Public sector fails to tackle £20.6bn a year fraud using big data

Civil servants need big data training, says SAS

The UK public sector is poorly equipped to combat fraud, with civil servants not being given the necessary training to help detect the estimated £20.6 billion lost every to fraud, says big data analytics firm SAS.

SAS says it has already worked with HM Revenue & Customs to reduce fraud losses by a claimed £7 billion, as well as the Department for Work and Pensions, where savings of £100 million are said to have been made.

In a report entitled "Eliminating public sector fraud and error: the secrets of a zero tolerance approach", the company says of the estimated £20.6 billion a year lost to public sector fraud, just £702 million (three percent) had been identified - that is fraud actually measured in some way. The other £19.9 billion (97 percent) "remains hidden", SAS said.

In comparison, the report says, the private sector identifies 27 percent of its £21.2 billion a year lost to fraud, so it is able to try and tackle it.

SAS said: "There is a need for a cultural change in the public sector, changing from cautious, siloed and largely manual systems to innovative, collaborative and automated approaches."

It added: "The government also needs to invest in technology that can automatically detect and deter the lower-level threats and 'would-be' fraudsters, with letters, emails or SMS messages."

Amanda Gardiner, public sector fraud specialist at SAS UK said: "The current cost of fraud to the public sector is equivalent to more than a third of the UK's education budget.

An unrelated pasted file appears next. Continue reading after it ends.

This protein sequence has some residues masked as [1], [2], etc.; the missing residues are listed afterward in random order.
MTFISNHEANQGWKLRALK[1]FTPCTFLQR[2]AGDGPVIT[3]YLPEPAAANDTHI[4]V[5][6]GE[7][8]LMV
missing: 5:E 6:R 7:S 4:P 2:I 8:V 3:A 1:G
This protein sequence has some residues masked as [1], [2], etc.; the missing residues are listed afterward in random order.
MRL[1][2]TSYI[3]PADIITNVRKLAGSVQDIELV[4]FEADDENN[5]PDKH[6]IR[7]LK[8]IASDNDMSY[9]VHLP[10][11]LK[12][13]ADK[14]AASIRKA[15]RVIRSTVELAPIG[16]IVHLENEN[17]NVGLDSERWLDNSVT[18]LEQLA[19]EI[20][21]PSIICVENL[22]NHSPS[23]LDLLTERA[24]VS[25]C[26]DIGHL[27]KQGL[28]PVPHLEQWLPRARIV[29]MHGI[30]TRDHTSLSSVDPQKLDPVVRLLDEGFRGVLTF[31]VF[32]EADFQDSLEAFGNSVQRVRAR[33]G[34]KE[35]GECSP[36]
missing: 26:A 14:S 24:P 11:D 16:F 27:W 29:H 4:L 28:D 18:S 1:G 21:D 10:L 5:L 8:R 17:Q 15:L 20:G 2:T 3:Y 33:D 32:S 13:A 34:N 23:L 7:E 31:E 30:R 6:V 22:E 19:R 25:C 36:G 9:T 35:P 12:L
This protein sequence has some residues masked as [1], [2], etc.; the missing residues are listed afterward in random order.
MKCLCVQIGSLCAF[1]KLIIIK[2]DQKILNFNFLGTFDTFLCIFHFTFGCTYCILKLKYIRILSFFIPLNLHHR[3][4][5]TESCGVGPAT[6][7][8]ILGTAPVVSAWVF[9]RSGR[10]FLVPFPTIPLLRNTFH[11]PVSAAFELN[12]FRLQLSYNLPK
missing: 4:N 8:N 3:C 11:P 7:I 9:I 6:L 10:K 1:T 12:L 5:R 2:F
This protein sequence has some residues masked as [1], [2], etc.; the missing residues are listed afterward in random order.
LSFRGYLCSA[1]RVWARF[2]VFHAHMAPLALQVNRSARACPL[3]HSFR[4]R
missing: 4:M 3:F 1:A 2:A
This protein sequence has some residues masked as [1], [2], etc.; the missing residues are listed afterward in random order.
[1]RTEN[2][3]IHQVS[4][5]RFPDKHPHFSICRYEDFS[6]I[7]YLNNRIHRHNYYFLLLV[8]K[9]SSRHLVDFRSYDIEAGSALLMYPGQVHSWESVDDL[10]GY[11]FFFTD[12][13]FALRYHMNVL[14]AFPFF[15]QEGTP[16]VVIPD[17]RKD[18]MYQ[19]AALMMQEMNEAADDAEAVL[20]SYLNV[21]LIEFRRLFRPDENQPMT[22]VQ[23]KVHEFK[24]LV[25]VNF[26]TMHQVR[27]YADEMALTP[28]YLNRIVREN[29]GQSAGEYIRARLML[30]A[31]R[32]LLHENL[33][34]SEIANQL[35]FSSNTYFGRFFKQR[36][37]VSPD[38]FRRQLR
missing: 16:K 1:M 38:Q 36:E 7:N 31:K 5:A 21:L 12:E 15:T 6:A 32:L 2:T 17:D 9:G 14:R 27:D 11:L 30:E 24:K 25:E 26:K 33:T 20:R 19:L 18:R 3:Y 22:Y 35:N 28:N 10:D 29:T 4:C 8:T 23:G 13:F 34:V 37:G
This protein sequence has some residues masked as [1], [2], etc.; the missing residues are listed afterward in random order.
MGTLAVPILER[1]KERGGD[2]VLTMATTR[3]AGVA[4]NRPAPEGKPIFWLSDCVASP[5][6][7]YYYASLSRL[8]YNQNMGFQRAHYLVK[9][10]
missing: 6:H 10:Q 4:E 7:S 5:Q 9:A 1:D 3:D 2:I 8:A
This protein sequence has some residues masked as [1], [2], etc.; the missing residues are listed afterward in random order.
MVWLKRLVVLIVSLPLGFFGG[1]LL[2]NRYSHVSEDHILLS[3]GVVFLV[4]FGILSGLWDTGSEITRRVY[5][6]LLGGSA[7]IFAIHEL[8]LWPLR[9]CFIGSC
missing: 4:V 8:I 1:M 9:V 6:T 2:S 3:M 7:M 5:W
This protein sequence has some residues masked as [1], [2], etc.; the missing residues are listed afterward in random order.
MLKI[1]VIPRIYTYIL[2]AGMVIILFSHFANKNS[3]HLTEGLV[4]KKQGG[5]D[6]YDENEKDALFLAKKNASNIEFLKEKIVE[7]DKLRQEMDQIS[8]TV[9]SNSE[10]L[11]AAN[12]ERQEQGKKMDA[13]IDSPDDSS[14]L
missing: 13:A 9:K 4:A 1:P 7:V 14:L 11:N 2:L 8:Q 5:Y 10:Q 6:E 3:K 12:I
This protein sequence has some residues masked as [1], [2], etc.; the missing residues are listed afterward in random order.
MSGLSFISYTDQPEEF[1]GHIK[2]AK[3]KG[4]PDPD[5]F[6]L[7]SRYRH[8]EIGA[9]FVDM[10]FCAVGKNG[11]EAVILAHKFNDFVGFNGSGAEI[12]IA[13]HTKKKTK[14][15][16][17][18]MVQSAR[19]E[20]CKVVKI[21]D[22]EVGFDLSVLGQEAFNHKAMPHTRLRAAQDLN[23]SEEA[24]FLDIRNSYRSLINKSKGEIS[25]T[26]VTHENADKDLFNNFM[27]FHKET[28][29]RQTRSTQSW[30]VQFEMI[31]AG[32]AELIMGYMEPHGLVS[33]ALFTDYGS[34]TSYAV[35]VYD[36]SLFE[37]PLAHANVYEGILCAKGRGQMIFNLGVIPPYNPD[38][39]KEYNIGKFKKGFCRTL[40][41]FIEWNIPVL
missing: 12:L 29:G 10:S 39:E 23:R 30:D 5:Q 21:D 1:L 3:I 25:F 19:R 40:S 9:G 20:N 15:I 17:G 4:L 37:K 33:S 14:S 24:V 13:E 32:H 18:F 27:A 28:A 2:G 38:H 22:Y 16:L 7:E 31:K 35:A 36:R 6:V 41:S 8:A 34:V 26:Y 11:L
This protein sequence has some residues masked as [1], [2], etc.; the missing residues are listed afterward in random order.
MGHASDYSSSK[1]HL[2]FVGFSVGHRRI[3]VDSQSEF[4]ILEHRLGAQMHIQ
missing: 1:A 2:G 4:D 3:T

"Fraudsters can be swiftly identified when the public sector treats its information as an asset, collecting it, valuing it and analysing it in smarter, more efficient and effective ways to tackle this problem."

Michael Levi, professor of criminology at Cardiff University, said: "There is no point in hoping that fraud problems will go away with digitisation.

"Enhancing the accuracy of risk assessments and optimising interventions by administrative control, as well as by strategic use of criminal law, are a necessary prelude to maintaining both the affordability and legitimacy of government."

But SAS research shows that awareness of skills and training in counter-fraud approaches is seriously lacking in the public sector, with almost 46 percent of civil servants saying they are unsure whether their department had carried out any research into its losses through fraud over a 12-month period.

And only around one in four (26 percent) said they had received training in tackling fraud and error.

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